‘Investigation into the effect of invertebrate (Theraphosid) venoms on EGF Receptor Kinases in Cancer.’
I have been at Christ Church University since Sept 2014 and am employed part-time as a Life Science Instructor within the School of Human and Life Sciences, whilst simultaneously working part-time towards completing my PhD. I am currently based and undertake my research at the CCCU North Holmes Campus.
Prior to undertaking my PhD I completed both a Masters degree in Cancer Biology (2014) and an undergraduate degree in Biology (2012) at the University of Kent at Canterbury.
Research and knowledge exchange
As a member of the Biomolecular Research Group (BMRG) my PhD focus is to investigate the potential of venoms isolated from members of the theraphosids family (tarantulas) of invertebrates to block the activity of Receptor tyrosine kinases, which are commonly over-expressed in a variety of cancer types, thereby inhibiting cancer cell growth.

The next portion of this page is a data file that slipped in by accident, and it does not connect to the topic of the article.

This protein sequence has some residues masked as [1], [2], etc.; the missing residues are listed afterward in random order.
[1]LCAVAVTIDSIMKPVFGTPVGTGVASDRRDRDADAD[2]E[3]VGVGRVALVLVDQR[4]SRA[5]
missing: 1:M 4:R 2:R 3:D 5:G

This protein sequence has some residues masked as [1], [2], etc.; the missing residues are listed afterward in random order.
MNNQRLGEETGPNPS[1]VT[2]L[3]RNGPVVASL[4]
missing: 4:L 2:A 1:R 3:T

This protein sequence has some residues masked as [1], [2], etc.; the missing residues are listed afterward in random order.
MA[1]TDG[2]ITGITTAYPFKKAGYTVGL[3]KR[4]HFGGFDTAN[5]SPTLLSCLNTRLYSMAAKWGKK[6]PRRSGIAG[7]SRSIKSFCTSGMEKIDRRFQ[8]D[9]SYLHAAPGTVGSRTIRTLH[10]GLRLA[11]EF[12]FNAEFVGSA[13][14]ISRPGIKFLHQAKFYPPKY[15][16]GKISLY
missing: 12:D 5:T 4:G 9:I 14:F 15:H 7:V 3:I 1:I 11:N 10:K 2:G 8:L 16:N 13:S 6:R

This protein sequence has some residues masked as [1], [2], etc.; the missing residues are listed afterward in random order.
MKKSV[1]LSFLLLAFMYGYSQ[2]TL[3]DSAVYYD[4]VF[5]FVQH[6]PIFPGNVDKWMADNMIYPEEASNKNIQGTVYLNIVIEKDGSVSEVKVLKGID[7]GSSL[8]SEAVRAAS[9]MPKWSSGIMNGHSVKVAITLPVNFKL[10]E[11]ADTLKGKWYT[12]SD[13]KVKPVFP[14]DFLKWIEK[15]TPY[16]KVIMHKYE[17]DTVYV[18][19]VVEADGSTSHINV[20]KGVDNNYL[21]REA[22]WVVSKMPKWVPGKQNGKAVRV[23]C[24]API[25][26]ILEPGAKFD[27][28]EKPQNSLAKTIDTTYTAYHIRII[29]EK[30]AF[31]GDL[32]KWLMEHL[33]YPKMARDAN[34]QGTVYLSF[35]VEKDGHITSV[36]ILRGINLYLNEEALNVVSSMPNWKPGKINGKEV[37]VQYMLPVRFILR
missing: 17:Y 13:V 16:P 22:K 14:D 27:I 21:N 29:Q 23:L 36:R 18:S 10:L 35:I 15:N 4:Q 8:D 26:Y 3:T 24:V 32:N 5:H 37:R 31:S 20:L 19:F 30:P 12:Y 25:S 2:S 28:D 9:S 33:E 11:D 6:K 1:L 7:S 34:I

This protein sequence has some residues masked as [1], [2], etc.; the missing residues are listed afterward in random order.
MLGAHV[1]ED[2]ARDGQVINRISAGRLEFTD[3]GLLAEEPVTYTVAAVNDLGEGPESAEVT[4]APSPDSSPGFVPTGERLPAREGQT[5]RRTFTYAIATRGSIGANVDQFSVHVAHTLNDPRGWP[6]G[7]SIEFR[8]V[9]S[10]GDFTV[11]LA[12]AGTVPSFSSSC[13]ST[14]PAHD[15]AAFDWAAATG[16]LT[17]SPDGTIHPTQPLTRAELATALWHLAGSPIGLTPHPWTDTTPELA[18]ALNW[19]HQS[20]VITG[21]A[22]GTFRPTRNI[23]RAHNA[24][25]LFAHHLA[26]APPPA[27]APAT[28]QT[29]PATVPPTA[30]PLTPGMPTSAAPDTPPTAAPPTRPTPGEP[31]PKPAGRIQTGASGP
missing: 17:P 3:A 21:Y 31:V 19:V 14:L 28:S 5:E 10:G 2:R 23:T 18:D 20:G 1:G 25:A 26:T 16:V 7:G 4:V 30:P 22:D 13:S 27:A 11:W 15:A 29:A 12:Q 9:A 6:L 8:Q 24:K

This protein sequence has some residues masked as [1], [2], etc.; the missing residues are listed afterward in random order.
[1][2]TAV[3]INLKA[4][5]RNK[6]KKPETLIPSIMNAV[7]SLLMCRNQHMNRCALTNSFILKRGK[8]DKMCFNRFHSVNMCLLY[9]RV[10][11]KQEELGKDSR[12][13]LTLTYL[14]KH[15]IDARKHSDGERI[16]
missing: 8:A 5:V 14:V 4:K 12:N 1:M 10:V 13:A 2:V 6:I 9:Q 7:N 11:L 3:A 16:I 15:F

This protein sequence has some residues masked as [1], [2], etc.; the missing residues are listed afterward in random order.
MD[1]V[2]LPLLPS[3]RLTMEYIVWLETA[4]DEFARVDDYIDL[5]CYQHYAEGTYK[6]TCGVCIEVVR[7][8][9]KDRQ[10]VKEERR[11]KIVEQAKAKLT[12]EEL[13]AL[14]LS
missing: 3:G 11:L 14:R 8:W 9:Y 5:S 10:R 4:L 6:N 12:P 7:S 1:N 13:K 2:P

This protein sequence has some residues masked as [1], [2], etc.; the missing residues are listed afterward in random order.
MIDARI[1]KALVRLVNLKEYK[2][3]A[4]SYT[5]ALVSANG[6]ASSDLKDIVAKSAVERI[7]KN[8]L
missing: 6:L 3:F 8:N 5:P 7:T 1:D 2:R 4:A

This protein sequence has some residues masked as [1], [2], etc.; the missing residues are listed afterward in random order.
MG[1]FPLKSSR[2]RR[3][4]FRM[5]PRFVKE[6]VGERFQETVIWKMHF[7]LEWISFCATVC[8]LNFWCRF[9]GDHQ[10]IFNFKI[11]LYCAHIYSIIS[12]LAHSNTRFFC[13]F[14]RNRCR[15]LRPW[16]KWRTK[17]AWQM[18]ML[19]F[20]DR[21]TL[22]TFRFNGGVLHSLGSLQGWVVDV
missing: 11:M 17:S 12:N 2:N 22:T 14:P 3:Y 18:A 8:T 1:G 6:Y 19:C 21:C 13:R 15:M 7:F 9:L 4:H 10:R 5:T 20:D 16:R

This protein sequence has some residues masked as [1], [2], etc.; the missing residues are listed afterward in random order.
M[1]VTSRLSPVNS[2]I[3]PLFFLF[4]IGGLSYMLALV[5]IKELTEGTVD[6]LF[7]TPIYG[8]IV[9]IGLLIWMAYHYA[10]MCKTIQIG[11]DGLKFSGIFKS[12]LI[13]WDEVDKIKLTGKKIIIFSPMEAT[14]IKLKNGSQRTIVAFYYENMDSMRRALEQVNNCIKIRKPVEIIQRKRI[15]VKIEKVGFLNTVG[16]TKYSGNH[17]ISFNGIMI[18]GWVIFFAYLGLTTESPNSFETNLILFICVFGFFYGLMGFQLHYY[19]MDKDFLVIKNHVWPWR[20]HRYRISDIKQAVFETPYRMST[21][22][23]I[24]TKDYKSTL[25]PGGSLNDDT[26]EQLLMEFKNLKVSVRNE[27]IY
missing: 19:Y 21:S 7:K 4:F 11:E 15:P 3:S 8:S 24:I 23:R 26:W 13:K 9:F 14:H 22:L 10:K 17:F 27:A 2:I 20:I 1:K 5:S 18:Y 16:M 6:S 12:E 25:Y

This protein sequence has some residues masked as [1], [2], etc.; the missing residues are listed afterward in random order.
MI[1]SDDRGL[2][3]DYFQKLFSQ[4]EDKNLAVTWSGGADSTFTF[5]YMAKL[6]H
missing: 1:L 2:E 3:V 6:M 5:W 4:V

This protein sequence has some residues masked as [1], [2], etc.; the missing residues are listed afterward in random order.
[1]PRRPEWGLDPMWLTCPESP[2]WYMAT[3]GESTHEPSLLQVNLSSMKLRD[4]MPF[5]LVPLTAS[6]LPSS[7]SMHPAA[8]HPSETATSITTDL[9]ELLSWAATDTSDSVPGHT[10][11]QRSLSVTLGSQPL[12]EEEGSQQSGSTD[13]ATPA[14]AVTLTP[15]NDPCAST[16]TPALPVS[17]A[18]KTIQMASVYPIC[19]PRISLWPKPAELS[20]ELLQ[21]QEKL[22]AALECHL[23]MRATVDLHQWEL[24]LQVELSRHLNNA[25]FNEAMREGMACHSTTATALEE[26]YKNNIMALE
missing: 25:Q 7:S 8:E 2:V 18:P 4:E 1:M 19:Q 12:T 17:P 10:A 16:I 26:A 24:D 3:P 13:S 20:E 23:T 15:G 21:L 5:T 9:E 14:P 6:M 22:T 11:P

Receptor tyrosine kinases (RTKs), particularly those members of the epidermal growth factor (EGF) receptor family, are located on cellular surface membranes and are commonly upregulated or mutated in cancerous cells, ultimately leading to accelerated and uncontrolled levels of cellular signalling and growth.
A variety of venoms, including those isolated from the families’ reptillia (snakes), arachnida (spiders) and hymenoptera (bees), have been shown to display a variety of anti-cancer properties and thus make them attractive targets of investigation for potential novel anti-cancer therapies.
My current research includes experimental studies in model cancer cell lines (A431, A549 and MDA-MB-468) to understand and identify which components of the venoms are interacting with the receptors and how they bring about inhibitory effects.
Teaching and subject expertise
- Level 0 – All Foundation level modules.
- Level 4 – Core Science.
- Level 4 – Microbiology and Cell Culture.
- Level 5 – Communications and Analysis.